Desktop Memory

In computing, memory refers to the physical devices used to store programs or data on a temporary or permanent basis for use in a computer or other digital electronic device. PC memory is one of the most integral components of any personal computer. The memory allows programs (like your operating system) to function. When you execute a program, that program draws from your computer's available memory. The more memory you have, the faster a program will be able to run.

Desktop memory is a kind of Random Access Memory (RAM) that is used on desktop computers. RAM is generally measured in gigabytes, reads and writes data that is used by the computer's processor. When you click a program to open it, your desktops processor stores the data for the in-use program in RAM, where the data stays intact until the opened program is closed.

While they perform the same function, desktop and laptop memory are different in that desktop memory is physically bigger. You will commonly find Dual In-line Memory Modules (DIMMs) in desktops.

There are a large number of RAM types available for desktop computer systems. The most commonly used types today are DIMMs (Dual In-Line Memory Module) and these are the small circuit boards that holds memory chips. DIMMs are standard in desktop computers, and common types of DIMMs are SDRAM, DDR SDRAM, DDR2 SDRAM and DDR3 memory. These are not backward compatible.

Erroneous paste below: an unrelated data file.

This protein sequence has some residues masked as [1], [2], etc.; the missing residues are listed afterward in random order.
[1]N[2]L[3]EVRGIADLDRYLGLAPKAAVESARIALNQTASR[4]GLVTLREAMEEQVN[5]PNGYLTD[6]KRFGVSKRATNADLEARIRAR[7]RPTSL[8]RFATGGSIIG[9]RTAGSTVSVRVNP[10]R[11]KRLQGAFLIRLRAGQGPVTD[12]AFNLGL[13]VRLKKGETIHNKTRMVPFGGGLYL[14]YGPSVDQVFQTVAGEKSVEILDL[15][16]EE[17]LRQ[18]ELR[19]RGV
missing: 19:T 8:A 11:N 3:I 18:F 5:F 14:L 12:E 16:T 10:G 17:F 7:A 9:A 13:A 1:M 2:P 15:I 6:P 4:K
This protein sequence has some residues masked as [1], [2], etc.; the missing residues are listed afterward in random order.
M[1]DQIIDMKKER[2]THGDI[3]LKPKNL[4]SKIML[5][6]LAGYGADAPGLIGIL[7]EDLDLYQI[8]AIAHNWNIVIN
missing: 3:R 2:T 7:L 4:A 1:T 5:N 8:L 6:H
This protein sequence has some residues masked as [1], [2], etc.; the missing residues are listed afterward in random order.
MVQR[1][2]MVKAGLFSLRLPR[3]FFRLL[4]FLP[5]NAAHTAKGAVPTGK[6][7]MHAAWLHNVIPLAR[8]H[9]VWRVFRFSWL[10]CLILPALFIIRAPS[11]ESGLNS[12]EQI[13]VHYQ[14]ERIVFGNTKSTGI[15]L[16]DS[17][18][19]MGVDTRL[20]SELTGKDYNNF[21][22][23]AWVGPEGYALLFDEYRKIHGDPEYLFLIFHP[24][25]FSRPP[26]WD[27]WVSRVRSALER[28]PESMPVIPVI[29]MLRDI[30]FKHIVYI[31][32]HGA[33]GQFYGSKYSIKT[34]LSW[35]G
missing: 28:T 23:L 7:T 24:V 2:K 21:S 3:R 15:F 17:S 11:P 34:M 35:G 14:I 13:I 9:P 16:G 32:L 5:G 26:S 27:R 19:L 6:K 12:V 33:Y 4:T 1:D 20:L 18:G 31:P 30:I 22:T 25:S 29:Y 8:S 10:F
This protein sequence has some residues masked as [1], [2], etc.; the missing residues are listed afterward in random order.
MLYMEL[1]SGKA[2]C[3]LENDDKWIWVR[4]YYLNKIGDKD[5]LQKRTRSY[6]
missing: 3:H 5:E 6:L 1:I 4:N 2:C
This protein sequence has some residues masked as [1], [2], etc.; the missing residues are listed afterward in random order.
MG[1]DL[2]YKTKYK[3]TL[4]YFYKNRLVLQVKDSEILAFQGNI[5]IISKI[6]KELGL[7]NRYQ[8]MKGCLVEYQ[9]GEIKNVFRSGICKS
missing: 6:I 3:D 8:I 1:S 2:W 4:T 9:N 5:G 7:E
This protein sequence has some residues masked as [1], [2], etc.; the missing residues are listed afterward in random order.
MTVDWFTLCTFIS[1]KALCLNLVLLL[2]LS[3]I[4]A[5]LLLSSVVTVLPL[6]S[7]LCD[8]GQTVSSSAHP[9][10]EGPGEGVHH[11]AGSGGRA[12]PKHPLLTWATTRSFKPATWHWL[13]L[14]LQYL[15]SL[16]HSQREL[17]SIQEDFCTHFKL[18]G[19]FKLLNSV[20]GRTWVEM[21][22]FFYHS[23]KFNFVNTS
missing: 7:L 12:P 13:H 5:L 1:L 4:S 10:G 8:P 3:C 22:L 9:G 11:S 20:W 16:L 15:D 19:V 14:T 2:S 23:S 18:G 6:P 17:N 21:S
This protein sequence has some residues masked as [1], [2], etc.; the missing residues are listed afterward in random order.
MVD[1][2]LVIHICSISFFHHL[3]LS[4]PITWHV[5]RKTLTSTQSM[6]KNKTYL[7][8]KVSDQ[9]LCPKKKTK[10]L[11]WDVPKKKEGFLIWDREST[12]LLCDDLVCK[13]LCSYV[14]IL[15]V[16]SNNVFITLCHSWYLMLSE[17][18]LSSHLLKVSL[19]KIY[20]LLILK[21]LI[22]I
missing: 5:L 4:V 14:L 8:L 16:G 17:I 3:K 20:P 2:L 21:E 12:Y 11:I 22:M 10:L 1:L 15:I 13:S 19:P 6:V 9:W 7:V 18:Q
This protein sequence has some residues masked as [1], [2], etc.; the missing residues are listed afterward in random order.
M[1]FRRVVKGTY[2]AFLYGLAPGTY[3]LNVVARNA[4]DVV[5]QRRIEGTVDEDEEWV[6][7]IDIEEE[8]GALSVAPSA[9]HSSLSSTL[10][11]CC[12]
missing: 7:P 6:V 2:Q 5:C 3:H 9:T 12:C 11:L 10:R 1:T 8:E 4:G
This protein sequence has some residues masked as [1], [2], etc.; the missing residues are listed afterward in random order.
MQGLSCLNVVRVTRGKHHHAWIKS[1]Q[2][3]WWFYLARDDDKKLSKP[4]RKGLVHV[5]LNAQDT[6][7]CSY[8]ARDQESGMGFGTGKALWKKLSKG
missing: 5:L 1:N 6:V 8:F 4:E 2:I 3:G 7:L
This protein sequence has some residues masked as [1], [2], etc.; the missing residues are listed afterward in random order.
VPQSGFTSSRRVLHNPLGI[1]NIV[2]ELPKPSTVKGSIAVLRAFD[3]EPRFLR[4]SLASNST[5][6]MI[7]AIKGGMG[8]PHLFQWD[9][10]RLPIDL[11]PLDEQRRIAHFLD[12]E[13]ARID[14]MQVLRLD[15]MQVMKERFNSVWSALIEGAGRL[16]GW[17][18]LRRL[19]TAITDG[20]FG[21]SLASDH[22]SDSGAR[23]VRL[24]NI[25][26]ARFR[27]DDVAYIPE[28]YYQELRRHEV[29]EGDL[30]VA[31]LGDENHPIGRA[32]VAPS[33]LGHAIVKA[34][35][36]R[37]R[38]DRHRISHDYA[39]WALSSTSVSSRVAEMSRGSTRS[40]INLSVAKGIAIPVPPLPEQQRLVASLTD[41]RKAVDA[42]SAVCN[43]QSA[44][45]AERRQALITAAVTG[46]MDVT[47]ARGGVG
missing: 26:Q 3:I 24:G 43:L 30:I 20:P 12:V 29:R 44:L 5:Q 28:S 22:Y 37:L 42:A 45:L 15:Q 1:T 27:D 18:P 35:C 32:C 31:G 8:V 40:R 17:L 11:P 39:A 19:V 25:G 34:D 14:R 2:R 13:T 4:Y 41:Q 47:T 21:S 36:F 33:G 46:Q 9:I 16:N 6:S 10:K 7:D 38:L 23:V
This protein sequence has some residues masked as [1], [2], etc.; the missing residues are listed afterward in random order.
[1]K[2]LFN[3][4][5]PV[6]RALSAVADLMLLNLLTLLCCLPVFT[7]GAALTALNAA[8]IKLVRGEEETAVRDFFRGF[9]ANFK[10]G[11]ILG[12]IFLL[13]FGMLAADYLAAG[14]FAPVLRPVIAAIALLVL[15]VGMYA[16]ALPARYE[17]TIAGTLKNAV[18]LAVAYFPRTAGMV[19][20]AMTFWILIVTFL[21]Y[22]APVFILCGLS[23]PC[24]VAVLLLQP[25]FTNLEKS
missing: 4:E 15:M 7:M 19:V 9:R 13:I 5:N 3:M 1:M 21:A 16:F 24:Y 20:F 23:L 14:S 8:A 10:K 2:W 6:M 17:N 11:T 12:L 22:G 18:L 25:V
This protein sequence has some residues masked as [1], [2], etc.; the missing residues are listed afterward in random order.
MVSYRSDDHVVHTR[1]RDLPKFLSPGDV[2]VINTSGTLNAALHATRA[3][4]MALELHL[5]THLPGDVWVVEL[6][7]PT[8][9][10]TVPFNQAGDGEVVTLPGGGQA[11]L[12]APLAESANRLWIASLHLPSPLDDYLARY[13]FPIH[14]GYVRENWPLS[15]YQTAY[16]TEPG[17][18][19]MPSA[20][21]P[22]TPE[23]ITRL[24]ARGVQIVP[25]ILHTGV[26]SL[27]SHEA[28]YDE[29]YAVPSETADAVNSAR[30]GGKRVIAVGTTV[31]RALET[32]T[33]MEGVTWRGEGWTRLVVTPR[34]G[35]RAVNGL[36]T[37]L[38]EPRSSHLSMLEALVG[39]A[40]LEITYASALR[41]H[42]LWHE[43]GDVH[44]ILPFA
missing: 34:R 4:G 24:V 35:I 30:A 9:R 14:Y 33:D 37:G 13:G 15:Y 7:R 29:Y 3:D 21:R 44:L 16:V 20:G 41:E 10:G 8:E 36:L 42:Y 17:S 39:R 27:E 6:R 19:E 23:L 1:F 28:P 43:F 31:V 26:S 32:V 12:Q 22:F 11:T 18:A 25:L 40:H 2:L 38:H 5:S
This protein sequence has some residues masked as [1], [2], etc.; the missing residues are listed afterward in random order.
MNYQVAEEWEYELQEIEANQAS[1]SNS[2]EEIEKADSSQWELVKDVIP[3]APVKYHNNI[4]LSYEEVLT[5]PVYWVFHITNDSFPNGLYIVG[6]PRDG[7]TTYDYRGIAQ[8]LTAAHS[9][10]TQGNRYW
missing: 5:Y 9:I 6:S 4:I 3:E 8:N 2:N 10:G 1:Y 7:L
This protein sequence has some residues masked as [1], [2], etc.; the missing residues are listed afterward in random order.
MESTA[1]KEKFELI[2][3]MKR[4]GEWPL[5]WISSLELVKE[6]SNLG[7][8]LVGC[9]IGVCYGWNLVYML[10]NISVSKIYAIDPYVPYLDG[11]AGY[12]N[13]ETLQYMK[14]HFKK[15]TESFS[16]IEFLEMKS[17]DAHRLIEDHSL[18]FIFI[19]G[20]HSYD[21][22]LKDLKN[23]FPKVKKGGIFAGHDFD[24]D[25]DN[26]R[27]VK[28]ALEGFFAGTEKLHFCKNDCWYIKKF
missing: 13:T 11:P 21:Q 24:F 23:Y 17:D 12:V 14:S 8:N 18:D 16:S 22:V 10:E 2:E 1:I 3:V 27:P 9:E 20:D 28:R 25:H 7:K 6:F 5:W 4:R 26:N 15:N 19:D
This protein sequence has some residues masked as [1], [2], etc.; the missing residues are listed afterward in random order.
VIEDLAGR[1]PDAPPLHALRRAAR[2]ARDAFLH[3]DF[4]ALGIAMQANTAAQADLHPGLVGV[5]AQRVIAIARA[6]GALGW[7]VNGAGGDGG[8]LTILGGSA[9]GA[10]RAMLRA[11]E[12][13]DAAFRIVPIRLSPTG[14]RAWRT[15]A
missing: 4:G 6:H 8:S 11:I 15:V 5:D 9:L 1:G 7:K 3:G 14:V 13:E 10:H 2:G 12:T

Physically, the recent DDR3 memory chips have 240 pins. This is the same as DDR2, although electrically the two forms are incompatible, along with having different locations for their key notches. The original DDR format has only 184 pins. As far as power consumption goes, the DDR line has become more energy efficient as it progresses: 1.5 volts for DDR3 versus 1.8V for DDR2 and 2.5V for DDR.

What is important to know about memory is that, the more of it the better. Unlike older operating systems, today's operating systems are generally 64-bit, which means that they can work with huge amounts of RAM, more than you could ever afford to cram into a consumer desktop. Always make sure that the memory that you are trying to put in is compatible with the operating system that you are using.

Most desktop systems tend to have a total of four to six memory slots on the boards with modules installed in pairs. Smaller form factor systems typically will only have a two or three RAM slots. The way these slots are used can play a key role in how you can upgrade your desktop memory in the future.

Knowing how to upgrade a computer's memory can help in saving a slowly running desktop computer. Upgrading a desktop in general may sometimes only require certain hardware changes. Sometimes, all that a slow desktop needs is a desktop memory upgrade in order for it to run as good as new. Upgrading your memory is typically the easiest and least expensive way to upgrade your desktop for a significant boost in performance.


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